Shakespeare needed marketing lessons

Thursday, July 31, 2008

How much would you pay for a pair of shoes? $3,400? Don’t gasp. For that’s the amount a lot of people cough up for a pair of “Manolo Blahniks”. His clientele is devoted, addicted and madly in love with his creation. Kim Kassel, a former New York fashion publicist owns more than 100 pairs and finds it difficult to buy any other brand.

When Ikea, the world famous Swedish furniture retail store giant, opened its first store in Atlanta (USA), you could feel the passion, the excitement people felt. One guy went to the insane extent of pitching his tent seven days before the opening so that he could win the $4,000 gift card. Before the doors opened, there already was a long line of 2,000 customers behind him.

Harley Davidson has the most dedicated customers who also belong to its 8,86,000 strong Harley Owners Group. They meet annually and discuss and enjoy their Harleys.

When Krispy Kreme opens its new store anywhere, some camp outside it overnight, others line up for hours for the first bite of its soft sugary doughnuts.

For music lovers, nothing can beat the iPod. An Apple store is the hottest destination for youngsters, for its loaded with cool stuff. When Apple puts on its MacWorld expo, thousands flock to it and walk around as if in a trance, dazzled by the beautiful creations. If there is one company that has totally turned all business rules upside down and shown the world what innovation really means, it’s Apple. These are “cult-brands”, that have won for themselves near-fanatic followership. These brands have become cult brands because they are selling not just the product but a dream, an aspiration, a passion. So how are such brands created?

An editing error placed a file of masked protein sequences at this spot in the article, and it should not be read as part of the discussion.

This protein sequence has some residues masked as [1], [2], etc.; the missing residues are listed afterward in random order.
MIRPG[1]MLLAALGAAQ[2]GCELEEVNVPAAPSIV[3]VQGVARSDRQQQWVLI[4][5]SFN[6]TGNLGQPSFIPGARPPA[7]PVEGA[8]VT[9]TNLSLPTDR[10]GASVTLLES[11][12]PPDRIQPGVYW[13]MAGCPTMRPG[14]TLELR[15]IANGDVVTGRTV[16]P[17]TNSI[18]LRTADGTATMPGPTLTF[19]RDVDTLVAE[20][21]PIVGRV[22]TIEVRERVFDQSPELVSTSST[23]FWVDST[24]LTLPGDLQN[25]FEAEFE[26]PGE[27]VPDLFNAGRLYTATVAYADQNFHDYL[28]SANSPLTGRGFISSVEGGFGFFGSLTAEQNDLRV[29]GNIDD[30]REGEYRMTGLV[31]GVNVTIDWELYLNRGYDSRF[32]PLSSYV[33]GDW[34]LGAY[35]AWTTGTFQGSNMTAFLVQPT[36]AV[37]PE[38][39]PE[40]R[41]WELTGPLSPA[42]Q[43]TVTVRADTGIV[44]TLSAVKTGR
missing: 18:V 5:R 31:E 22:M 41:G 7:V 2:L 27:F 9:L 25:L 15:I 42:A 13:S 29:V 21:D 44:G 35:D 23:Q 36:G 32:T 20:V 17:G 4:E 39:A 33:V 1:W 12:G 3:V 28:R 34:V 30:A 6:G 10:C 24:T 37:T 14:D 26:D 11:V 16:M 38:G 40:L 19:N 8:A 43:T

Crazily Enterprising and Obsessive

That’s the new definition of a CEO who can make cult brands. Unlike earlier norms of financial know-how being the most important requirement for attaining the top-most position in an organisation, today, it’s the knowledge of marketing, and an excellent grasp over brand building strategies that companies are looking for. You need the top guy to be one who understands the importance of investing in Brand building. Since this does not always show results in the short-run & hence requires a long-term commitment from the top, all those companies that did that, are today reaping rich dividends. When you build a brand, you build a unique identity that consumers love and respect. This differentiation helps the company survive in the long run.

“Our stores have become a gathering and meeting place in addition to the coffee,” says Howard Schultz – the CEO of Starbucks, “Starbucks represents something beyond a cup of coffee,” he adds. When people go to Starbucks, they go to not just to have a great cup of coffee [which can be easily copied by various competitors], but to enjoy its unique culture – which is the heart of the brand [no one has ever been able to copy the heart & soul of a company].